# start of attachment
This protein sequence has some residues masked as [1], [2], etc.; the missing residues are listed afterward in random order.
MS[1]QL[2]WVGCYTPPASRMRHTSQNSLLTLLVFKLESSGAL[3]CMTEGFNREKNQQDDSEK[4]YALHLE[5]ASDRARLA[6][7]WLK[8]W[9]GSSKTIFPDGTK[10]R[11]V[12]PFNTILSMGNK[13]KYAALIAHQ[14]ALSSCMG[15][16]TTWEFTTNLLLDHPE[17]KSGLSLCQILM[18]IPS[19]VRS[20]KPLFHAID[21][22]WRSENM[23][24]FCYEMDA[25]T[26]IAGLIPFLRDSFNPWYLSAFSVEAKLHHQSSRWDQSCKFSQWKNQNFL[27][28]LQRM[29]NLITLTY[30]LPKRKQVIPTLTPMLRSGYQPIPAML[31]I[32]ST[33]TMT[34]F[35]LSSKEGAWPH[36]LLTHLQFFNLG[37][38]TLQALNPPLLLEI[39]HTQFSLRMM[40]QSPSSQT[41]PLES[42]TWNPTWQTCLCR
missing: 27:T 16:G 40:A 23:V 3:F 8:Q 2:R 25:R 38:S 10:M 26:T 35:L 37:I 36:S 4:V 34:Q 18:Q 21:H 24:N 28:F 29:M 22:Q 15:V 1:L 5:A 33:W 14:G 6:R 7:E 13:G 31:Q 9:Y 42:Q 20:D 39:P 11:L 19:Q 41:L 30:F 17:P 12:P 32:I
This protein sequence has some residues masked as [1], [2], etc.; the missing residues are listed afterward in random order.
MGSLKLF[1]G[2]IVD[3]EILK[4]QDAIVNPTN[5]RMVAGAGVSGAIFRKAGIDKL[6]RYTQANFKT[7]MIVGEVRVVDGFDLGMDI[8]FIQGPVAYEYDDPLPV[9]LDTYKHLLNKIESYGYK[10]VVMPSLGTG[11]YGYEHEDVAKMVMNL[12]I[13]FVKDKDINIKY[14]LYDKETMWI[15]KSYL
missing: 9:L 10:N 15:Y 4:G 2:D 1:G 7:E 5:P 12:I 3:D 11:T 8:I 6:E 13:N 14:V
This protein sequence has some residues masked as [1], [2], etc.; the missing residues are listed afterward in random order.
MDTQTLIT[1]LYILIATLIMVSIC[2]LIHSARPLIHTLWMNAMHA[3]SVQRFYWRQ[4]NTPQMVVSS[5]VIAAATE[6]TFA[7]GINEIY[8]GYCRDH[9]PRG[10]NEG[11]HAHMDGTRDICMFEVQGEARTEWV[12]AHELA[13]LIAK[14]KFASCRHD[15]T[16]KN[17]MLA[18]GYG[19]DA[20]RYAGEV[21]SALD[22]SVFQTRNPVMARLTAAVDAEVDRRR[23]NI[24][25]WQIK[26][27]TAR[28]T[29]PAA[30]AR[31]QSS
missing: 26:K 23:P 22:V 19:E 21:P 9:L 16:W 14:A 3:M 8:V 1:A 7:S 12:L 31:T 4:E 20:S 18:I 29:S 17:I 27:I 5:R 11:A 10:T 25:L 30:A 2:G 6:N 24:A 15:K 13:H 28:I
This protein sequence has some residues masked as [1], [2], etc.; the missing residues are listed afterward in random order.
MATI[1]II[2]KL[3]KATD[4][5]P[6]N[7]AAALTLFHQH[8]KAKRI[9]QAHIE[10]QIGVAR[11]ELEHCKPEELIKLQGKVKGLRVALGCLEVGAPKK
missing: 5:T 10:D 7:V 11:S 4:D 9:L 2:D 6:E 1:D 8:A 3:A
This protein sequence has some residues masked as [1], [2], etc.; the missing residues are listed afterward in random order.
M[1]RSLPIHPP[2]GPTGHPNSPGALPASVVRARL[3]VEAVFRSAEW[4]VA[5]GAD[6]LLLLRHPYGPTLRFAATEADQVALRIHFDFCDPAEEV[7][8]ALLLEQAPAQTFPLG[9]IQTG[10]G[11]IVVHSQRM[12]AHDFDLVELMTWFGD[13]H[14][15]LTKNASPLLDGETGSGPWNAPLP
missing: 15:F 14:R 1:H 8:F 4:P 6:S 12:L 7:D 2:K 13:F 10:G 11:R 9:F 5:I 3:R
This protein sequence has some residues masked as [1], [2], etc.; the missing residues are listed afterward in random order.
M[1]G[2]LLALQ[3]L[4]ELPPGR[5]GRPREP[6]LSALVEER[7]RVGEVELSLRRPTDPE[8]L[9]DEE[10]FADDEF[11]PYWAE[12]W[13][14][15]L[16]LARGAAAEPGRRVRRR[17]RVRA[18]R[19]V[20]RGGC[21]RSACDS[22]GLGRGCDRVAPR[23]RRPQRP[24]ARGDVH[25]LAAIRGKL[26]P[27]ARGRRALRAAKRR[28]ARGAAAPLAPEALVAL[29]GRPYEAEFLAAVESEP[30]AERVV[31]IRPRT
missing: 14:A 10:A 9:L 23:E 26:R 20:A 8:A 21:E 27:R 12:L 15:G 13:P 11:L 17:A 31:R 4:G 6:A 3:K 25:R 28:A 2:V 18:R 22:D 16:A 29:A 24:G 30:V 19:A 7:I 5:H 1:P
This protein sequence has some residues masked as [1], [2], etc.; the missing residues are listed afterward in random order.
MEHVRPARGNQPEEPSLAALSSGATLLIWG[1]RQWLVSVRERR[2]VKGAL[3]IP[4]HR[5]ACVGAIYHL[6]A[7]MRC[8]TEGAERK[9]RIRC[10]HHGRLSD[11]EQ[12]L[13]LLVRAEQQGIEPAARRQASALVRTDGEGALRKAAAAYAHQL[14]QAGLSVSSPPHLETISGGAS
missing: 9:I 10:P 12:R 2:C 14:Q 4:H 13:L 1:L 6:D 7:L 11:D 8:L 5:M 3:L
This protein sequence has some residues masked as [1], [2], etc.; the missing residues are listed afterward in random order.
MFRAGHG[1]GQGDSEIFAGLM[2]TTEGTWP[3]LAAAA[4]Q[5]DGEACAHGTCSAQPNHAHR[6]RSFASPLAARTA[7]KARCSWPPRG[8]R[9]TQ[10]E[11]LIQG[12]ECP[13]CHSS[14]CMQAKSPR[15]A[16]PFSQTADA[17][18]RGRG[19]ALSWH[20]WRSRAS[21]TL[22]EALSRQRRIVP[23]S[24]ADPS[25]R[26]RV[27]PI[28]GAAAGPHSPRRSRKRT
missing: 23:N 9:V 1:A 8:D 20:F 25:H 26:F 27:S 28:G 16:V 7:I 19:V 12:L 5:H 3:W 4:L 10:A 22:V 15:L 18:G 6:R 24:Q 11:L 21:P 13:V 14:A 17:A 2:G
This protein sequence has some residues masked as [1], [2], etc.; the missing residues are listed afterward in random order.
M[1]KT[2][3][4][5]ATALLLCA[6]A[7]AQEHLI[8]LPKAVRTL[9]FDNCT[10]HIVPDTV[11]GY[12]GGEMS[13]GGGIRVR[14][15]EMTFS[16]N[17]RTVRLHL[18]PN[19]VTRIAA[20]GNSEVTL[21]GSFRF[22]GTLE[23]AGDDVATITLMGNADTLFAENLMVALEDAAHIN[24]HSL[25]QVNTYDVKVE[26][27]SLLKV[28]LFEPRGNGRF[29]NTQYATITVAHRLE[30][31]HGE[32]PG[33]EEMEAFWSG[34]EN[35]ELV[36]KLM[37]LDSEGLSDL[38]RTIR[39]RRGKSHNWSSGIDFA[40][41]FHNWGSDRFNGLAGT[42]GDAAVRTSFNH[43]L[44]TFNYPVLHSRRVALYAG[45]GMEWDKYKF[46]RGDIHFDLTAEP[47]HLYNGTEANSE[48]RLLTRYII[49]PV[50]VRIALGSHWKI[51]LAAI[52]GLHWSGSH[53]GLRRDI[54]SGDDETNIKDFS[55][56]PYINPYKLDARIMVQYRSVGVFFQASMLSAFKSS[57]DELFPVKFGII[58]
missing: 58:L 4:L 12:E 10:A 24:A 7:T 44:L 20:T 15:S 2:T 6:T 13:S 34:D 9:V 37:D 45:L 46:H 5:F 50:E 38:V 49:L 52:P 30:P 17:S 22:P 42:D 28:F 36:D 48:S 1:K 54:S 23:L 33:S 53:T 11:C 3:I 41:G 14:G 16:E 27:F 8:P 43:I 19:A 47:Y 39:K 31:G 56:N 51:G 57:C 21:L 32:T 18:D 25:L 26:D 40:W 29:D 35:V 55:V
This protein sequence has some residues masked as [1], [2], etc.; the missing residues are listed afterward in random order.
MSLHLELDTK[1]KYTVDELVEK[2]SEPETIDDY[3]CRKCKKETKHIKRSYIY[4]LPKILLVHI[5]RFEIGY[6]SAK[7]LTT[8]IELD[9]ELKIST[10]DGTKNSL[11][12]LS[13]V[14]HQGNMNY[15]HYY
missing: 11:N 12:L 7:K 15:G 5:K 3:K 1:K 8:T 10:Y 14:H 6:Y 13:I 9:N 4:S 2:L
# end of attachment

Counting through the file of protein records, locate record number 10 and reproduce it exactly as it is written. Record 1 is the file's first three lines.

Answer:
This protein sequence has some residues masked as [1], [2], etc.; the missing residues are listed afterward in random order.
MSLHLELDTK[1]KYTVDELVEK[2]SEPETIDDY[3]CRKCKKETKHIKRSYIY[4]LPKILLVHI[5]RFEIGY[6]SAK[7]LTT[8]IELD[9]ELKIST[10]DGTKNSL[11][12]LS[13]V[14]HQGNMNY[15]HYY
missing: 11:N 12:L 7:K 15:G 5:K 3:K 1:K 8:T 10:Y 14:H 6:Y 13:I 9:N 4:S 2:L